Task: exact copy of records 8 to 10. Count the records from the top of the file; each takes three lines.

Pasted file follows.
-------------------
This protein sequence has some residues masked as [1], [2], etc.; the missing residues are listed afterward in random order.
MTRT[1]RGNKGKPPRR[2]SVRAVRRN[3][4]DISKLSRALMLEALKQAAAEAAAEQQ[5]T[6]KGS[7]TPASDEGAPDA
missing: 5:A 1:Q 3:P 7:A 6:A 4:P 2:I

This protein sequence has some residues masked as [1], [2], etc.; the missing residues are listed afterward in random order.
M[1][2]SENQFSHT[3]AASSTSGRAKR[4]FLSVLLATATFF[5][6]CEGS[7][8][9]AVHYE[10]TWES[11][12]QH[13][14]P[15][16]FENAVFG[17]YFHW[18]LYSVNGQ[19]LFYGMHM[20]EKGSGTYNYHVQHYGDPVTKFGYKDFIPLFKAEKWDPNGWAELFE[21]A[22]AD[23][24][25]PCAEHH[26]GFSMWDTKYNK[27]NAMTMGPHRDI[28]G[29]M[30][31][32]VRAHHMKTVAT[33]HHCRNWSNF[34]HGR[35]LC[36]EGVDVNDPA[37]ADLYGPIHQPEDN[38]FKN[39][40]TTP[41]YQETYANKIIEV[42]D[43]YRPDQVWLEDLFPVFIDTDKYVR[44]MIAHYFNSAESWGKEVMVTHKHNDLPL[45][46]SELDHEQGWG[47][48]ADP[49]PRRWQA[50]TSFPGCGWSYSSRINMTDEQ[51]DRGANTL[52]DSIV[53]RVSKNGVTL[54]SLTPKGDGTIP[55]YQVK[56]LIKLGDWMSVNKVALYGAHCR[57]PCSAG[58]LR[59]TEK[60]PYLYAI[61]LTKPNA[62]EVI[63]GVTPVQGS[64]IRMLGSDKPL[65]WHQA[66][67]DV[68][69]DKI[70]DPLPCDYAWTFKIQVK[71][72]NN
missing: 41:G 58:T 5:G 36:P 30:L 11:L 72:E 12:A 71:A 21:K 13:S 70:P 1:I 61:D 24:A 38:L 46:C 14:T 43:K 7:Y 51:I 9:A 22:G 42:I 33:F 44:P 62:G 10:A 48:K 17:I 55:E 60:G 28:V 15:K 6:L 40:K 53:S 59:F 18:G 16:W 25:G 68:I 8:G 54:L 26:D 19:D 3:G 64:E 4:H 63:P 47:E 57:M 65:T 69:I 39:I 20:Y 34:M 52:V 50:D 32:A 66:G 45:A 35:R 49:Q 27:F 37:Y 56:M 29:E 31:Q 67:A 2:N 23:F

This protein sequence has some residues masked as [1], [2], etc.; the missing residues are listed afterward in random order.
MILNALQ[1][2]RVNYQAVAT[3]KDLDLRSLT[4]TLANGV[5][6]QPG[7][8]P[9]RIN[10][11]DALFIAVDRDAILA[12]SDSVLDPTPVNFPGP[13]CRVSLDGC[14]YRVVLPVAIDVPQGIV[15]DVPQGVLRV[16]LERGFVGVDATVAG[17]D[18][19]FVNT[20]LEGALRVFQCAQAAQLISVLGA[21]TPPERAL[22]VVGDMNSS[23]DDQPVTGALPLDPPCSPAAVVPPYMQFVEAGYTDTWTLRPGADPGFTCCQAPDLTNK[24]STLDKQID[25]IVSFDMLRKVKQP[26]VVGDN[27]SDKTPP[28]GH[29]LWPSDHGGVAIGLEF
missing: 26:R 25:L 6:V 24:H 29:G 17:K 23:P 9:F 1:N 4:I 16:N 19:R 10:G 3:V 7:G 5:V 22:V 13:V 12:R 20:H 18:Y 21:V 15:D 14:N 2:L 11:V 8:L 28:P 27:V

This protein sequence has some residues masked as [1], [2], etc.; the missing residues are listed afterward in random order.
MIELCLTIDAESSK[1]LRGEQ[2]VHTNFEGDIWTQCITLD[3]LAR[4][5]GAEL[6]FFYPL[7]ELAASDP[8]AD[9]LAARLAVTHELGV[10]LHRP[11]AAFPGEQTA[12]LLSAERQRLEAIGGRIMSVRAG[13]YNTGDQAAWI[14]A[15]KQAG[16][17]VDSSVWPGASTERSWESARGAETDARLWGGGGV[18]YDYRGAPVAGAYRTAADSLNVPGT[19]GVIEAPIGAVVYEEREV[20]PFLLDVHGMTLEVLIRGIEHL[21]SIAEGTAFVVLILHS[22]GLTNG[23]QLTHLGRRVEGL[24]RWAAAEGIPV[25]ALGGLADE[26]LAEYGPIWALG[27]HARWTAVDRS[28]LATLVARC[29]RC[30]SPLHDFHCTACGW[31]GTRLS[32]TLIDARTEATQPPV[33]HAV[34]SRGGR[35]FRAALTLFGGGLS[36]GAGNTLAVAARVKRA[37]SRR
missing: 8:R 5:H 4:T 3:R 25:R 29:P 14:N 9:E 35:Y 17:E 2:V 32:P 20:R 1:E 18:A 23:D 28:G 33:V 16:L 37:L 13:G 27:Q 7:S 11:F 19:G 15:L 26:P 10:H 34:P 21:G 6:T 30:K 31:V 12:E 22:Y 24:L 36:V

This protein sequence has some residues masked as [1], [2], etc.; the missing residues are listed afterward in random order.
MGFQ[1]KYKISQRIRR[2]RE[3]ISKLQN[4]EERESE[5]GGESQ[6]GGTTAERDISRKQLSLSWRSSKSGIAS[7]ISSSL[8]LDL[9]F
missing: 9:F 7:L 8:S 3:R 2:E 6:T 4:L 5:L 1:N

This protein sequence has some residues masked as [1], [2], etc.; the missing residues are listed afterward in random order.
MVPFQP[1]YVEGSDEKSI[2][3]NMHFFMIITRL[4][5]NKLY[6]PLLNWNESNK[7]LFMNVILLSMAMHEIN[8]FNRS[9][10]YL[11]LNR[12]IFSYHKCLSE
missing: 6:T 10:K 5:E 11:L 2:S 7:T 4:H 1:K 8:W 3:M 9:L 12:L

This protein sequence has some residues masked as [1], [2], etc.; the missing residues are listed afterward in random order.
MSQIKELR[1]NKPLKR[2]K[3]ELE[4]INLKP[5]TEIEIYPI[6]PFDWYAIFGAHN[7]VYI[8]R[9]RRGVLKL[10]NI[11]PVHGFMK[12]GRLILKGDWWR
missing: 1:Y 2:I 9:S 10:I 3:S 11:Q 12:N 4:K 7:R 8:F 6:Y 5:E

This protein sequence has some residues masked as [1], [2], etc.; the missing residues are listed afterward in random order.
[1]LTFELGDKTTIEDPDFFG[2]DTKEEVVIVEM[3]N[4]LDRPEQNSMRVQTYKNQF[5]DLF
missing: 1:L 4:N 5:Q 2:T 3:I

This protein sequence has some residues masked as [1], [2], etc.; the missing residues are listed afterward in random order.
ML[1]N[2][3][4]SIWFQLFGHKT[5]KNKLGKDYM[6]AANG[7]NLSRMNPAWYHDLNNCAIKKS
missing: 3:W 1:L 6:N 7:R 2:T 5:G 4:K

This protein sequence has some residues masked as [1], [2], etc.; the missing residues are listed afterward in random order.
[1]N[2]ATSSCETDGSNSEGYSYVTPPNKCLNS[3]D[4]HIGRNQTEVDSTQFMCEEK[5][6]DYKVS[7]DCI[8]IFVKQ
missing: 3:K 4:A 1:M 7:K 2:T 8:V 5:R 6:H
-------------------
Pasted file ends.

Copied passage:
This protein sequence has some residues masked as [1], [2], etc.; the missing residues are listed afterward in random order.
[1]LTFELGDKTTIEDPDFFG[2]DTKEEVVIVEM[3]N[4]LDRPEQNSMRVQTYKNQF[5]DLF
missing: 1:L 4:N 5:Q 2:T 3:I

This protein sequence has some residues masked as [1], [2], etc.; the missing residues are listed afterward in random order.
ML[1]N[2][3][4]SIWFQLFGHKT[5]KNKLGKDYM[6]AANG[7]NLSRMNPAWYHDLNNCAIKKS
missing: 3:W 1:L 6:N 7:R 2:T 5:G 4:K

This protein sequence has some residues masked as [1], [2], etc.; the missing residues are listed afterward in random order.
[1]N[2]ATSSCETDGSNSEGYSYVTPPNKCLNS[3]D[4]HIGRNQTEVDSTQFMCEEK[5][6]DYKVS[7]DCI[8]IFVKQ
missing: 3:K 4:A 1:M 7:K 2:T 8:V 5:R 6:H